What is a Texas Medical Power of Attorney?
A Texas medical power of attorney is a document that allows you, the principal, to designate a trusted family member or friend to make medical decisions for you if you become unconscious or mentally incapable of making those decisions for yourself.
The person you designate to make medical decisions for you is called an agent. The medical power of attorney gives your agent broad power to make any health care decisions you could have made if you were not incapacitated, unless you specifically restrict his or her authority.
Medical powers of attorney are not just for the elderly. Unexpected injuries or illness can occur at any age, so all adults should have one in place.
What Are the Requirements of a Medical Power of Attorney in Texas?
To be valid in Texas, a medical power of attorney must either be:
- signed by you in the presence of two witnesses, who also sign the document; or
- signed by you in the presence of a notary public.
If you are physically unable to sign, another person may sign the medical power of attorney with your name, so long as he or she signs in your presence and at your direction.
Can Anyone be a Witness?
Witnesses who sign a power of attorney must be competent adults. Also, at least one of the witnesses cannot be someone who:
- you have designated to make health care treatment decisions on your behalf
- is related to you by blood or marriage;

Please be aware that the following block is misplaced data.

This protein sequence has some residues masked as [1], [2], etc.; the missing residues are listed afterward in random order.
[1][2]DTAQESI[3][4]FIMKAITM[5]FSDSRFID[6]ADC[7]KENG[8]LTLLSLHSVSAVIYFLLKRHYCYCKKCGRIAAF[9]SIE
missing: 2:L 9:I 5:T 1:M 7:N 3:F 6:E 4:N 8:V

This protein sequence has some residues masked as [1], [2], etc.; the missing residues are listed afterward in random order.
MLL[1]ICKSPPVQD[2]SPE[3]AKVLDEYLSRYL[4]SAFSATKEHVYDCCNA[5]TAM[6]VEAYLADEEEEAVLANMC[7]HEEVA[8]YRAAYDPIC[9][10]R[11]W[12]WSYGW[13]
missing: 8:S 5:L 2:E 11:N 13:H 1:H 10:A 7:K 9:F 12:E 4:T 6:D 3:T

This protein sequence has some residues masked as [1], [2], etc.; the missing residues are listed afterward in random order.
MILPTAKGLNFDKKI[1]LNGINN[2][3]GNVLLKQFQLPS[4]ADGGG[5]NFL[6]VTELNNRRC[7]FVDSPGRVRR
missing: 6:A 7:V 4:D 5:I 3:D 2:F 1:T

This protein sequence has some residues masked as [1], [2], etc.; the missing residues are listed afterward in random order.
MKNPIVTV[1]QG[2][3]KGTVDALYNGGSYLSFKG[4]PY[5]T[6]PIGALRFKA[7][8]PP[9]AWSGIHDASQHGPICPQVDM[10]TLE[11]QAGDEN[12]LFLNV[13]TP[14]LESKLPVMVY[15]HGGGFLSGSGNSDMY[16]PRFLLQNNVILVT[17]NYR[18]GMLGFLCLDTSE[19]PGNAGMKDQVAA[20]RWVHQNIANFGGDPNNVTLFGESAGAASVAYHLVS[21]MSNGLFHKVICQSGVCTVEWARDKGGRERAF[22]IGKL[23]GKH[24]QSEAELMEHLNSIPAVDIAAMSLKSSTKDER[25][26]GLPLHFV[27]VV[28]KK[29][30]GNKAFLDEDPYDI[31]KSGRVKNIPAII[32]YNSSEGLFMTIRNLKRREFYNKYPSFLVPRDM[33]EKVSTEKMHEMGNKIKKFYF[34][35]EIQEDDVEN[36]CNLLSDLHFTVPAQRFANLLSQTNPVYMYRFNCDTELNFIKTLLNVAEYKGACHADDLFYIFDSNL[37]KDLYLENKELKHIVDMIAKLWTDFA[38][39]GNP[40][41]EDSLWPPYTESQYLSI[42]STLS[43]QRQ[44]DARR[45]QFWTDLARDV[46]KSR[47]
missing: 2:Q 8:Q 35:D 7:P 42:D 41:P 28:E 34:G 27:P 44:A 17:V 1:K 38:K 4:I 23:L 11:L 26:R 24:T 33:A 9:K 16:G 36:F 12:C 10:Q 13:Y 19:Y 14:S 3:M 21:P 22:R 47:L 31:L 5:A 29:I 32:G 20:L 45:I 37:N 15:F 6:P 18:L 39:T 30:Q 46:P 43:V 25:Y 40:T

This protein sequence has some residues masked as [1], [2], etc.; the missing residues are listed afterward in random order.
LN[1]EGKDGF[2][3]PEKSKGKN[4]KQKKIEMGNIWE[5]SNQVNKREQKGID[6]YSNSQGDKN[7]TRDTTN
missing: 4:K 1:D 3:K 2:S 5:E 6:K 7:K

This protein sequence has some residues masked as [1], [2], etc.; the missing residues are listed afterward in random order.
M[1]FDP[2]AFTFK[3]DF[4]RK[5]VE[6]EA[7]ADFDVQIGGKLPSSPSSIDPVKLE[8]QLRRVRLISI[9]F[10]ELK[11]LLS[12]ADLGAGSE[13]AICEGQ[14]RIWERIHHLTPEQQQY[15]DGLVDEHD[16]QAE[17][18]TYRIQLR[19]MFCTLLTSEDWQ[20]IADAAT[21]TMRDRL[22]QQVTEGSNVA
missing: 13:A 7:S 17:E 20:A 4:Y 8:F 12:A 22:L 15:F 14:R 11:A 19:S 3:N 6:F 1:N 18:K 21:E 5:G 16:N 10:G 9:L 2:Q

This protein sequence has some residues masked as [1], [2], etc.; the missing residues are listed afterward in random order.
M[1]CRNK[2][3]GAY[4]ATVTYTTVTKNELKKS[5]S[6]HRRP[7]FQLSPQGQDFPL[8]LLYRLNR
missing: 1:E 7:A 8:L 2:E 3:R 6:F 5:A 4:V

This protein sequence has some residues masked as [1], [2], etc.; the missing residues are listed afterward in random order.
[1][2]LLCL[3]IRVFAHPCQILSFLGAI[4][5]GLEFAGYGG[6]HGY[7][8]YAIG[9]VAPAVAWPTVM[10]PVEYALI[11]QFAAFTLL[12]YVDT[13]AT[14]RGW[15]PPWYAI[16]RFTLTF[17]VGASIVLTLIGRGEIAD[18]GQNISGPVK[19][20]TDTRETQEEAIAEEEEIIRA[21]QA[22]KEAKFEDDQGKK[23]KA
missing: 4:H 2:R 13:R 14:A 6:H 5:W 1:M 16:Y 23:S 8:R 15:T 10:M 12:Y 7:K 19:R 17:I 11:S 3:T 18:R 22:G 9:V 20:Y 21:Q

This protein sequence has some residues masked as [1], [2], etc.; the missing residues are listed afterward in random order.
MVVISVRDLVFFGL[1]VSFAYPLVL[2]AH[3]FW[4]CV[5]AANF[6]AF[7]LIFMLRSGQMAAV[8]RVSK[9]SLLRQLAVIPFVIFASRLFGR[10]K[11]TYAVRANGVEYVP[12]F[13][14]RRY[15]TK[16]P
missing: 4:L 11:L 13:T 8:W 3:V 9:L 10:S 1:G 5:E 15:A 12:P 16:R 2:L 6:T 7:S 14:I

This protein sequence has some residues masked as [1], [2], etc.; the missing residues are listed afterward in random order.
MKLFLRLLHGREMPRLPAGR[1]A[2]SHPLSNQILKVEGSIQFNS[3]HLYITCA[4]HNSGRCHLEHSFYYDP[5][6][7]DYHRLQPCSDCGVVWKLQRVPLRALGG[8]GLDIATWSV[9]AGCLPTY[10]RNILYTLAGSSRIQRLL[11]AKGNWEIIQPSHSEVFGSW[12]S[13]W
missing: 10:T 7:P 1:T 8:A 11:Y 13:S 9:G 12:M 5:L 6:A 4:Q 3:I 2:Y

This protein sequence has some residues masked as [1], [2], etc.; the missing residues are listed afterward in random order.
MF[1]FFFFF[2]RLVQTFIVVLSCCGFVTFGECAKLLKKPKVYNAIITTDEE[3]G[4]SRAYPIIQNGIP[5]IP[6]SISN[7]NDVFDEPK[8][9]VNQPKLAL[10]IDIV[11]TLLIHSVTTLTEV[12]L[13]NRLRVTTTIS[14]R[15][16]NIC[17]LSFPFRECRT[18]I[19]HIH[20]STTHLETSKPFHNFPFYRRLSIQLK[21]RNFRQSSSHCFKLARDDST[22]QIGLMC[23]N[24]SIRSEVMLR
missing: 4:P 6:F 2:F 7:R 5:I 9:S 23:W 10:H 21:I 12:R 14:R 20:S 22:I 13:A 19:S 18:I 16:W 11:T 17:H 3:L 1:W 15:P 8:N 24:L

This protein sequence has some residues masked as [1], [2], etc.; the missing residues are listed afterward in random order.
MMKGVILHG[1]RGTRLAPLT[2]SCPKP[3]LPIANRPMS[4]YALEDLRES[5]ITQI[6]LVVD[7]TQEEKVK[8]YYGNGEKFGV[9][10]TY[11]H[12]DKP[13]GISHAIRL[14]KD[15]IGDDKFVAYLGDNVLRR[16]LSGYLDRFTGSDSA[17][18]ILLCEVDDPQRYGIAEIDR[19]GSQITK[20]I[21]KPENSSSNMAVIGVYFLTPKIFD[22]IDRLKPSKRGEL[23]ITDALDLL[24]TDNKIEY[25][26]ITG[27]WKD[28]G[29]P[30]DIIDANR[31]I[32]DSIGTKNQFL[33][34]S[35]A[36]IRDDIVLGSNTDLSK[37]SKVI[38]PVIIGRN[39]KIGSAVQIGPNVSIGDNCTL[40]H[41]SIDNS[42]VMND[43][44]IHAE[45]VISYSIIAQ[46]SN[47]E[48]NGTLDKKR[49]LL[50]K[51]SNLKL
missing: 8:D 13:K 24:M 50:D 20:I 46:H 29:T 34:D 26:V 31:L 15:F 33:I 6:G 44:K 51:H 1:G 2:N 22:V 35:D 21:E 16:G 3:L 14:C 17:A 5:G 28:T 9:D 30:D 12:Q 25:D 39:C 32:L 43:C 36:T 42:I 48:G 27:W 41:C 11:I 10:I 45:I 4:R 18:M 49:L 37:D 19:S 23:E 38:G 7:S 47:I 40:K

- is a beneficiary of your estate;
- has a claim on your estate;
- is your attending physician;
- your attending physician employs; or
- is an employee of a health care facility where you reside, if the employee provides direct care to you or is an officer, director, partner, or business office employee of the health care facility or of any parent organization of the health care facility.
Signing in front of a notary public eliminates the need for signing in the presence of two witnesses.
When Does a Medical Power of Attorney Become Effective?
The medical power of attorney becomes effective immediately after you execute it and deliver it to your agent. It is effective indefinitely unless it contains a specific termination date, you revoke it.
If the medical power of attorney has a specific termination date, but you are incompetent on that date, the medical power of attorney continues to be effective until you become competent.
When Does the Agent Have Authority to Act?
As long as you are able to make medical decisions for yourself, you are the one in control. However, in the event that you cannot make these decisions, your “agent” can legally make medical decisions for you.
A medical power of attorney authorizes your agent to act on your behalf only after your attending physician certifies in writing and files the certification in your medical records that based on his reasonable medical judgment, you are incompetent.
Regardless of the existence of a medical power of attorney or the declaration of incompetence, the statutes specify no medical provider can give or withhold treatment from you if you object.
Can I Revoke a Medical Power of Attorney?
You can revoke a medical power of attorney by notifying either your agent or your health care provider, orally or in writing, of your intent to revoke.
The revocation will be effective regardless of whether your capacity to make health care decisions. You can also revoke a medical power of attorney by executing a new one.
If you appoint your spouse as your agent, a divorce will revoke the medical power of attorney unless you provide otherwise.
Who Makes Makes Medical Decisions if I Don’t Have a Power of Attorney
Texas has a statute that outlines who makes medical decisions if you do not have a power of attorney. You can find out more by reading: Who Makes Medical Decisions If There Is No Power of Attorney.
This article was originally published on December 28, 2009 and updated on May 6, 2020.